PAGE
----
Chaffin looked up, saw Signs staring past him and swiveled toward the window. Signs says Chaffin slapped his magazine at the window to frighten off the bear. Chaffin recalls no such action.
"Get out of here!" Signs yelled as he raced to the fire door leading to an adjacent room. The bear's head dropped below the three-foot-wide window frame as Chaffin stumbled over a stool while trying to escape from behind the bar. Signs pulled the magnetic latch, stepped inside the doorway and held the door to their escapeway for Chaffin. After regaining his balance, Chaffin sidestepped the stool and was rounding the bar when he heard glass explode. He looked back and yelled, "Oh, no!" Like smashing ice to get at a seal, the polar bear leaped through the shattered window in a shower of glass, taking the frame with it.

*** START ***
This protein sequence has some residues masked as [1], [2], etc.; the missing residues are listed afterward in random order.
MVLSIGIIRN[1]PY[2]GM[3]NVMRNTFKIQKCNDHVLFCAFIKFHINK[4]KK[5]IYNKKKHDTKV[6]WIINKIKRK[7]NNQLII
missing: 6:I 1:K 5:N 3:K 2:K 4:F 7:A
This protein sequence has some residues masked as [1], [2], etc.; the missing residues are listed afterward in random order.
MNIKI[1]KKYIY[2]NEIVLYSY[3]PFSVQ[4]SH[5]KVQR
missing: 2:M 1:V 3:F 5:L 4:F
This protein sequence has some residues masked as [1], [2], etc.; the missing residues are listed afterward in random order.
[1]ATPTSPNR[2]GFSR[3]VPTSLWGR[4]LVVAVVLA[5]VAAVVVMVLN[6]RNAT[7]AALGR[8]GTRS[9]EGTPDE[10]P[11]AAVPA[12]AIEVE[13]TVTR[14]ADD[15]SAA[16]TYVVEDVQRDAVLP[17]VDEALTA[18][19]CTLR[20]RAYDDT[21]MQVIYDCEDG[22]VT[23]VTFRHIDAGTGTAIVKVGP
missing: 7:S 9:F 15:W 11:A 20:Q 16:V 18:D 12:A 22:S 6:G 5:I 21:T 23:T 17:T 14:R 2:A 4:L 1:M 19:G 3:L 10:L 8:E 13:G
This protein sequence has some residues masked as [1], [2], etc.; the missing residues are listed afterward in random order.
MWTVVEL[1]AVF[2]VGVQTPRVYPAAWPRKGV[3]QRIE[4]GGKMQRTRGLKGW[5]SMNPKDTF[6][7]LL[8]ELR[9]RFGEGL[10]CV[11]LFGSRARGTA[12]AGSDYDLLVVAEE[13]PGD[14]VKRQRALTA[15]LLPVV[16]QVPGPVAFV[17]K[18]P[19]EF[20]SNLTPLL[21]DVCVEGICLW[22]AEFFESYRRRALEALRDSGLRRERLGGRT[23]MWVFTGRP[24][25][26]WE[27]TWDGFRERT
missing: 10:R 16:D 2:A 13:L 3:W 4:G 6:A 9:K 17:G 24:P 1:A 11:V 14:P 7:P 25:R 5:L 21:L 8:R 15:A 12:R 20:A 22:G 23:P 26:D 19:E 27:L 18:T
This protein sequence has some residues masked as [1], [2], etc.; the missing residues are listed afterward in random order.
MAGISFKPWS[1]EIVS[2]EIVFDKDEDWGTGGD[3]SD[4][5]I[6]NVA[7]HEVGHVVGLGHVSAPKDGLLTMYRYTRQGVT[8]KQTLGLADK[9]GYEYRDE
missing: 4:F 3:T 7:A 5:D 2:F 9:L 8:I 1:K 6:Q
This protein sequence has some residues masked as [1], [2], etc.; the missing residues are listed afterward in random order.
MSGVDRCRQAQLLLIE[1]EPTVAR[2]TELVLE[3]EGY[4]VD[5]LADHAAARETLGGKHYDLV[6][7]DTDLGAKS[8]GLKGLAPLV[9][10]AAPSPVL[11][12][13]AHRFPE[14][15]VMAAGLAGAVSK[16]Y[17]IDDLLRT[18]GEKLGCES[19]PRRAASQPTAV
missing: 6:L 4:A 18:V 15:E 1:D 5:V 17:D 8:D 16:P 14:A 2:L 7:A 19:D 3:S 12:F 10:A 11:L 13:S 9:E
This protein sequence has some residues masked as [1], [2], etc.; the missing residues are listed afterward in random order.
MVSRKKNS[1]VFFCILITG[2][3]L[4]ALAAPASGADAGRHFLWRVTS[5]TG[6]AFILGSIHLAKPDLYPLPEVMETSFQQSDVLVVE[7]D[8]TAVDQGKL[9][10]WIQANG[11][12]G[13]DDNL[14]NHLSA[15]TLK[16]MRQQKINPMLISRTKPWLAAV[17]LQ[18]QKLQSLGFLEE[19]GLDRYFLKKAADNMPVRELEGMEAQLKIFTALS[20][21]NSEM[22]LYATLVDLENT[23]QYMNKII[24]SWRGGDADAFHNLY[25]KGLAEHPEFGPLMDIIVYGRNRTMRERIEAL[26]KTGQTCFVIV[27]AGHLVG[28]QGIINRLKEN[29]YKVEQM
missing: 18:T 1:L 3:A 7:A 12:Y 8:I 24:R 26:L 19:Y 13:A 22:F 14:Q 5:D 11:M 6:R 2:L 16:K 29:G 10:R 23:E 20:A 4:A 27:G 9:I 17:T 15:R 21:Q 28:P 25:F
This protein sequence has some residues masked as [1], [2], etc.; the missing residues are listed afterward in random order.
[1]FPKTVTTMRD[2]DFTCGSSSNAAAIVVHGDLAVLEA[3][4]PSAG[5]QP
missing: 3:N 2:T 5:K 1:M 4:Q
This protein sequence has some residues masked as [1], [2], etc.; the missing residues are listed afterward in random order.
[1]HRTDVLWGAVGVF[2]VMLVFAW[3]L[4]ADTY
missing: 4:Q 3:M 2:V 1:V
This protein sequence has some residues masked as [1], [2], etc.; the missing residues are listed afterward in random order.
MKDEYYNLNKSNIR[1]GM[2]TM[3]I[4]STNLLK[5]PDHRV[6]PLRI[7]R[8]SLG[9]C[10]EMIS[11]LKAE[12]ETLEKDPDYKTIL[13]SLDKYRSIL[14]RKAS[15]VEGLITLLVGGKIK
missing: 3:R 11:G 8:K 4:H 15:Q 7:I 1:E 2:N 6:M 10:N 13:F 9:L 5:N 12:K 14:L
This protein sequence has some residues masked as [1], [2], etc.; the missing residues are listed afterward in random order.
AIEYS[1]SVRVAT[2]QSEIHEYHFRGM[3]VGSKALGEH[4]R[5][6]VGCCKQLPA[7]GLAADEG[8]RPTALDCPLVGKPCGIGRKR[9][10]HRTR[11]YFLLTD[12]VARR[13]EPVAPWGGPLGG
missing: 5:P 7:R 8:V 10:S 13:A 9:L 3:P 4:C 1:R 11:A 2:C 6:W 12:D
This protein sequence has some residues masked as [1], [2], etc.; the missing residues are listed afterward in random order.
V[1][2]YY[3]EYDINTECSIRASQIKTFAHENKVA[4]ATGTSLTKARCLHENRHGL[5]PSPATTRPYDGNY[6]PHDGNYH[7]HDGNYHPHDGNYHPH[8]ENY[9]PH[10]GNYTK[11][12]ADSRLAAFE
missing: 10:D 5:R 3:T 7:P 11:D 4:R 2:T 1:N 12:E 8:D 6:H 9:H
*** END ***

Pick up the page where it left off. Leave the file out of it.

The giant animal landed beside Chaffin and reared up in his terrified face. Chaffin, still several feet from Signs in the doorway, grabbed the bear's muzzle in a attempt to protect himself. But the bear, standing a full foot taller than Chaffin's six feet, stretched its head and neck forward and sunk its teeth into Chaffin's jaw. With almost surperhuman effort, the man pushed against the bear's black nose and tore himself free for an instant, only to have his hand and arm severely bitten. As if experimenting with how best to kill its unusual prey, the bear began swatting its victim.